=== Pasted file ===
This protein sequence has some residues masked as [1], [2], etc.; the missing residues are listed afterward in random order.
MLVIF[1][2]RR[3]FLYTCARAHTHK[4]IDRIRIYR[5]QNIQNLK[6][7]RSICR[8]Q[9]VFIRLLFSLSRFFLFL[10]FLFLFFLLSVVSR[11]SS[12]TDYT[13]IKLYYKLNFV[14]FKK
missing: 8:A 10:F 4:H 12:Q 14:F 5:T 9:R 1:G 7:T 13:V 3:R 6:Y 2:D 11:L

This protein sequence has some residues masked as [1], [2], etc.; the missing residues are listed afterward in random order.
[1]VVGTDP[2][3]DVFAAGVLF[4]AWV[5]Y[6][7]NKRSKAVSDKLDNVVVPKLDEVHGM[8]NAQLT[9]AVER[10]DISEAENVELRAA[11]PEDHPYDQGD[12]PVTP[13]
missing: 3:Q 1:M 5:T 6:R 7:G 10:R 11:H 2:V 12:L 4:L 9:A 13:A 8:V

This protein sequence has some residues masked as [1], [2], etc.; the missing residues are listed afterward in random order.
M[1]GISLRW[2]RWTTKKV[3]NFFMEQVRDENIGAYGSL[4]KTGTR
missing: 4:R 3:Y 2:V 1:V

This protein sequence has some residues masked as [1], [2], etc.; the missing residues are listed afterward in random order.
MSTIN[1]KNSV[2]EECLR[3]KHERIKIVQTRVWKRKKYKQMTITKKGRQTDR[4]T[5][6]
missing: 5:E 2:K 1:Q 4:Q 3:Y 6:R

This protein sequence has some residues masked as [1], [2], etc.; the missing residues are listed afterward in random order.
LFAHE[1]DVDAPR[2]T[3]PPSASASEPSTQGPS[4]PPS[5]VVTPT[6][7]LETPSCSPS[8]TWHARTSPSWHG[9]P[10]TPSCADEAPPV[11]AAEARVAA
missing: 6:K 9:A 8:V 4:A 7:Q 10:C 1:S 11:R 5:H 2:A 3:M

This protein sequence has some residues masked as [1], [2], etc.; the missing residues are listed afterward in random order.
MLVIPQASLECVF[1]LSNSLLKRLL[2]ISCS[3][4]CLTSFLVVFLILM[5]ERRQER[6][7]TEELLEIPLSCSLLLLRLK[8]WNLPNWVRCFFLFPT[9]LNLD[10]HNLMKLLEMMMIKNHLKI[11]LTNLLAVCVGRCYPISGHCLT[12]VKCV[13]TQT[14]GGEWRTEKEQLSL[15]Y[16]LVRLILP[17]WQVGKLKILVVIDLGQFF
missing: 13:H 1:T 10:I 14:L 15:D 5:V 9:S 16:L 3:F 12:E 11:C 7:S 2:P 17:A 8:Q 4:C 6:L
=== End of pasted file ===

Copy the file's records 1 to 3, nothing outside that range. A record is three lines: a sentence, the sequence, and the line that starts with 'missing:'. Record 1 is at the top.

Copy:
This protein sequence has some residues masked as [1], [2], etc.; the missing residues are listed afterward in random order.
MLVIF[1][2]RR[3]FLYTCARAHTHK[4]IDRIRIYR[5]QNIQNLK[6][7]RSICR[8]Q[9]VFIRLLFSLSRFFLFL[10]FLFLFFLLSVVSR[11]SS[12]TDYT[13]IKLYYKLNFV[14]FKK
missing: 8:A 10:F 4:H 12:Q 14:F 5:T 9:R 1:G 7:T 13:V 3:R 6:Y 2:D 11:L

This protein sequence has some residues masked as [1], [2], etc.; the missing residues are listed afterward in random order.
[1]VVGTDP[2][3]DVFAAGVLF[4]AWV[5]Y[6][7]NKRSKAVSDKLDNVVVPKLDEVHGM[8]NAQLT[9]AVER[10]DISEAENVELRAA[11]PEDHPYDQGD[12]PVTP[13]
missing: 3:Q 1:M 5:T 6:R 7:G 10:R 11:H 2:V 12:L 4:L 9:A 13:A 8:V

This protein sequence has some residues masked as [1], [2], etc.; the missing residues are listed afterward in random order.
M[1]GISLRW[2]RWTTKKV[3]NFFMEQVRDENIGAYGSL[4]KTGTR
missing: 4:R 3:Y 2:V 1:V